DTU co-op with China could have massive CO2 emission impact

Project in keeping with China’s aim to convert 30 percent of its electricity production to wind energy by 2030

The Technical University of Denmark (DTU) has launched a massive co-operation with China in a bid to increase efficient usage of green wind energy available on the two countries’ power grids, which could potentially offer up considerable CO2 emission savings in the future.

The project, dubbed EPIMES, commenced on October 1 and will open the door over the next three years for more wind energy being made on the Danish and Chinese power grids.

“Converting 30 percent of China’s electricity production to wind energy by 2030 will reduce the global carbon footprint by 1.1 giga-tonnes a year. This corresponds to 3 percent of the world’s total carbon emissions in 2014,” said Henrik Binder, a researcher at DTU Elektro who is the manager of the Danish side of the project.

“The collaboration is giving DTU’s researchers a unique opportunity to test their models on a much larger scale. We expect to gain far more insight into along with several tools for explaining, how we can reshape and store wind power as gas and heating in Denmark.”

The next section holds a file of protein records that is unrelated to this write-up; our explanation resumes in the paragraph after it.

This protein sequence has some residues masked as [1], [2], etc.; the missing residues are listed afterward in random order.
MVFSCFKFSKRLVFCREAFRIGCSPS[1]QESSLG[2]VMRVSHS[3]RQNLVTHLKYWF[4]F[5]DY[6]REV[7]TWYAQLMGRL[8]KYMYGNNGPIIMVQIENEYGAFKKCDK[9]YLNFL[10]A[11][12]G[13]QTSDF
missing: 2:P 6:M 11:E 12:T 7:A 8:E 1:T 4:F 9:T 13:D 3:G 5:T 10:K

While research in Denmark is quite far advanced in terms of siphoning wind energy to the power grid, China is constructing huge wind turbines in the northern, eastern and western parts of the nation – it leads the world in installed wind energy capacity.

READ MORE: DTU spinout to help battle zika virus

A fusion of talent
The co-operation includes the top Chinese university Tsinghua, the Chinese energy authority, the nation’s largest energy company and Beijing’s local energy provider.

The Danes will be in charge of method and concept development in order to map solutions to the challenges associated with having a large and increasing share of energy from many individual energy sources working together on the power grid instead of energy coming from central power plants.

Meanwhile, the Chinese will be looking into how parts, such as heating pumps and fuel cells, can be manipulated to make the transformation of wind energy into gas and heating most effective and to ensure the wind energy can be optimally utilised in the multi-energy system.

“What is unique about this project is that we can test the solution in real-life situations,” said Binder.

“In doing so, we will find out how good our models are in practice, how close we are to storing wind energy as gas and heating in Denmark, and how we can do it in the best possible way.”





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